Living with a Colostomy Bag

November 29,2021 |
Dad playing with his son on a playground.

Your body’s digestive system is made up of millions of moving parts. It begins with your mouth and salivary glands when you chew your food in preparation for nutrient absorption. As the food travels down your esophagus and into your stomach, enzymes continue to breakdown the particles so they can be processed in your intestines. Your small intestines are primarily responsible for breaking down food and absorbing nutrients while your large intestines absorb any remaining nutrients, water, and salt to produce waste products that will leave the body through the rectum. If problems persist with how the large intestine, rectum, or anus perform, your body will need to expel waste in another manner. This is often achieved with a colostomy. Here, we’ll discuss some basic information on colostomies and what you should know about living with a colostomy bag.

Understanding Your Colon

When you need to undergo a colostomy, it’s often due to damage in one or more parts of your colon. Your colon is the portion of your intestinal tract that connects the small intestine to the rectum. It’s the last area in your digestive track for nutrients and water from your food to be absorbed into your bloodstream for cellular energy and function. Your colon includes the first four or five feet of the large intestine and performs various functions to assist digestion. There are three primary parts of your colon that can be affected, which include the ascending colon, the transverse colon, and the descending colon. 


  • Ascending Colon – this is the part of the colon that connects to the small intestine. It’s where food enters the large intestine and is located alongside the right side of your abdomen.


  • Transverse Colon – this part of the colon runs across the upper part of your stomach and is considered the middle of the large intestine.


  • Descending Colon – the descending colon connects your large intestine to your rectum and runs down the left side of your abdomen. This is where waste is processed from your transverse intestine and is turned into stool to be exited out of the body.


A colostomy is a surgery that’s done to remove one or more pieces of the colon or rectum. This is to ensure that your digestive tract remains functional, and disease doesn’t spread. During a colostomy, the healthy piece of the colon is transformed into a stoma, which is an artificial opening that exits through the abdominal wall. Colostomy surgeries are the most common type of ostomies performed and can either be temporary or permanent.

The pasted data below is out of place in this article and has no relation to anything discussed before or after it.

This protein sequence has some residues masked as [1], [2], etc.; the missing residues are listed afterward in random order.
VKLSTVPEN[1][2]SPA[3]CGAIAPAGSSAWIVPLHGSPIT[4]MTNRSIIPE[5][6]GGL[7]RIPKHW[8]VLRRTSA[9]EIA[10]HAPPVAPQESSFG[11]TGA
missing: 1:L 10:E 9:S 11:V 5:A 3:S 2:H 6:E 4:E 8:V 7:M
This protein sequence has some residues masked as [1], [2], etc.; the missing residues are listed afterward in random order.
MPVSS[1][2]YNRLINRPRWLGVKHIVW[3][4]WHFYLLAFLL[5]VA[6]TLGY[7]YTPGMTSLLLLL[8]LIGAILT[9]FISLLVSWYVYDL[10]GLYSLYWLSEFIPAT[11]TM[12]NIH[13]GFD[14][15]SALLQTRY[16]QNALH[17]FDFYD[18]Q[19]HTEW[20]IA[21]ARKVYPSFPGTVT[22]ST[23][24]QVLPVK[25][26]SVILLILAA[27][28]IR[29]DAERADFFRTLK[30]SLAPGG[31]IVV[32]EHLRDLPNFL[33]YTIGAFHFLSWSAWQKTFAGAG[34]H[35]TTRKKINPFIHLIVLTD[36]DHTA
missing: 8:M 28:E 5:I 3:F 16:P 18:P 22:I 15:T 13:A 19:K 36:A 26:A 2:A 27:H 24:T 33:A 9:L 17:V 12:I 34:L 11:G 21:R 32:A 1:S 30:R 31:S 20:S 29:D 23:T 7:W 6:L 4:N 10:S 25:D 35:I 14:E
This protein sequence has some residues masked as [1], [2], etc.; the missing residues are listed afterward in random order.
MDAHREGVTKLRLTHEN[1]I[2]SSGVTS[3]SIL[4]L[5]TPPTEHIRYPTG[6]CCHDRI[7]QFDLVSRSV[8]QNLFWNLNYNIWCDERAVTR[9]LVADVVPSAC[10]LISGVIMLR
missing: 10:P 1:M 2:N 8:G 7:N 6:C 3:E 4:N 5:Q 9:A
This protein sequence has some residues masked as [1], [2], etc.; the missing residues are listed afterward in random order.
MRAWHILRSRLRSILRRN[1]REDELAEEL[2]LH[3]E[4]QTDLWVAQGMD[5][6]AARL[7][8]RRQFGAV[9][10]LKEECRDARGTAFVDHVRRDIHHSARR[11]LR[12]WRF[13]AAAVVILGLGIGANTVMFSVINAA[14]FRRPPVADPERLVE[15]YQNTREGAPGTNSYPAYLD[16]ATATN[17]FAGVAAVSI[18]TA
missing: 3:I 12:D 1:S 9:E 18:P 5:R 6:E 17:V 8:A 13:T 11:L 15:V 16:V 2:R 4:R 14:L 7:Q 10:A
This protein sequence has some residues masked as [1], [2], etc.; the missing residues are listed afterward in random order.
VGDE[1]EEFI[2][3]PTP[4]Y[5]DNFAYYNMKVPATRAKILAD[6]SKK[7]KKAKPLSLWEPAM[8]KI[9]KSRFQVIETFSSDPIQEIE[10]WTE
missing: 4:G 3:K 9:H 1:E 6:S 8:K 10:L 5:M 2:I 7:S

Some Tips for Living with a Colostomy Bag

While undergoing a colostomy will likely bring a lot of changes to how you navigate your daily life, you’ll still be able to do everything you love. With advancements in technology, ostomy products are manufactured to be as convenient and discrete as possible. To help you adapt to life with a colostomy bag, here are some helpful tips.

Wear Clothes You’re Comfortable in

Living with a colostomy shouldn’t restrict your style in any way. You can wear anything you’re comfortable in without interference from your pouching system. Most of the colostomy bags that are designed today are created in a way that allows for discretion. They blend in with your clothing and fit close to the body. There are also options for specialized colostomy clothing to help new ostomates feel comfortable and confident with their accessories. If you want more support, there are plenty of options for ostomy wraps, specialized underwear, and even decorative pouch coverings for your bag. As long as you feel good, you can wear any style of clothing you want.

Enjoy the Activities You Love

The same mentality goes for participating in activities. There are quite a few ostomy myths that circulate around the community, one of which says you will no longer be able to do the things you love. That is far from the truth. When you have a colostomy bag, you should be able to continue doing all of the activities that you’re passionate about. You can play in sports, go to work every day, and even have a thriving, healthy sex life with an ostomy. You may need to take a few extra precautions to ensure that your stoma stays healthy, and your pouch is firmly held in place, but there are plenty of specialized equipment to help you achieve this without having to sacrifice doing what you love.